The major absorption loss is from impurity absorption, usually transition metal ion or OH radical, and is controlled by reducing impurity concentrations. The transition metal ion concentration is desirably less than 10-5 percent by weight. The OH absorption is centered around a wavelength of about 0.95μm and is due to the third harmonic of an absorption band near 0.273 μm. For operation near 1.0μm, OH content is desirably less than 0.2 percent by weight. The scattering loss, at low power levels, is primarily from thermal fluctuations of the constituent atoms of the glass that are frozen when the glass cools below the glass transition temperature and cause density, and therefore refractive index, variations within the glass. This scattering, usually referred to as Rayleigh scattering is an intrinsic property of the material used and cannot be eliminated. It does, however, have a 1/λ4 dependence and losses from Rayleigh scattering decrease rapidly as the wavelength increases. An additional scattering loss often results when an oxide is added to glass to increase the refractive index of the core, as is often done, and there are concentration fluctuations of the oxide that cause refractive index variations and scattering losses.
Pulse spreading is primarily caused by material and modal dispersion. The former occurs when the refractive index of the glass varies with the wavelength of the light transmitted. The different frequency components of the light then have different velocities within the fiber and take different amounts of time to traverse a length of fiber. The latter occurs when different modes require different amounts of time to traverse a length of fiber because they have different paths along the core and accordingly, generally require different amounts of time to traverse a given length of fiber. Attempts to reduce modal dispersion have concentrated on obtaining a radially decreasing refractive index that causes the average modal velocity to increase as the modal path length increases. The increased velocity compensates for the increased path length and all modes, therefore, traverse a given length of fiber in the same time. Although these attempts have significantly reduced modal dispersion, they have not been completely successful because of theoretical and experimental difficulties encountered in producing required variation in refractive index.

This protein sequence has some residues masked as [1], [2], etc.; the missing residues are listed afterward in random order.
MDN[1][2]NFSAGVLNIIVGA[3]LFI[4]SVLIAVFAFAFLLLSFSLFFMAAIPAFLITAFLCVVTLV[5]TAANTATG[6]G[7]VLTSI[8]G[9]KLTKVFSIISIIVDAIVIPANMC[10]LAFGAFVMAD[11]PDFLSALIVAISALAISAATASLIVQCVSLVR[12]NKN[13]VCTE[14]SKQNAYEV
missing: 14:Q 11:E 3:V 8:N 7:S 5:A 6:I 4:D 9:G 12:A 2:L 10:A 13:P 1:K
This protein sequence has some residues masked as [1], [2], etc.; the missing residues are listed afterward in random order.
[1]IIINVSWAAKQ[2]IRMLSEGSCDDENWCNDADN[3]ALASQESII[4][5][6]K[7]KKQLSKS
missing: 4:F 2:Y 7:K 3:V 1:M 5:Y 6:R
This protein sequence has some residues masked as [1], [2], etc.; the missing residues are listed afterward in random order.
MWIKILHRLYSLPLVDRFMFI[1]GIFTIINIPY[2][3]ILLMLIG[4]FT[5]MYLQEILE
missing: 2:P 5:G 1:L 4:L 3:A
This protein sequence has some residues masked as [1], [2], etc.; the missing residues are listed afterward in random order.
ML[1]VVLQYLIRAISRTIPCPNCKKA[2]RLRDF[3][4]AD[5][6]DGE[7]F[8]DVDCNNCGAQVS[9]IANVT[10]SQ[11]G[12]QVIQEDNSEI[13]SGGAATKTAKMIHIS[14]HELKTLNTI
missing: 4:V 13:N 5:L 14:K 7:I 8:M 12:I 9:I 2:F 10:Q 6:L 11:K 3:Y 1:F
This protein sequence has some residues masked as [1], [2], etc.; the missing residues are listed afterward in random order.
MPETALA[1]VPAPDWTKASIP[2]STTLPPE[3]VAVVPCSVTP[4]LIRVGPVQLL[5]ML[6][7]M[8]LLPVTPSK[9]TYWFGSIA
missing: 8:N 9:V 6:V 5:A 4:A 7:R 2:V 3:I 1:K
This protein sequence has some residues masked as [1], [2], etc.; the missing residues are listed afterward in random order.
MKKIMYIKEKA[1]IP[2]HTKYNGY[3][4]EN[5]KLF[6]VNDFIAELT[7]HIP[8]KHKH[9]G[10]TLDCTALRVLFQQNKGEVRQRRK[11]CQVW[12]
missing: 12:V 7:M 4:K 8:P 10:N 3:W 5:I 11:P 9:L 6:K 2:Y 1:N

Since even with the optimum radial variation in refractive index, modal dispersion is important, and because even slight deviations from the optimum cause modal dispersion to increase dramatically, there has been renewed interest in the use of single mode optical fibers which, by definition, lack modal dispersion. It may be shown, see, e.g., Proceedings of the IEEE, December 1973, pp. 1703-1751, that a fiber will propagate only a single mode when V=Ka√2nΔn < 2.405 where K=2π/λ, a is the core radius, n is the refractive index of the core and Δn is the difference between the refractive indices of the core and clad. Thus, as the core radius increases, Δn must decrease and vice versa. For practical fibers, the core radius must lie within a fairly well defined region. Very real difficulties encountered in splicing fibers with small cores make large cores desirable. However, large cores require small values of Δn which tend to make the fibers lossy. Even for the smallest practical radii for single mode fibers, the difference in the refractive indices of the core and clad is small. As an example, if λ = 1μm, a=5μm and n=1.5; Δn is less than 2 × 10-3. For multimode fibers, Δn is typically between (8 and 20) × 10-3.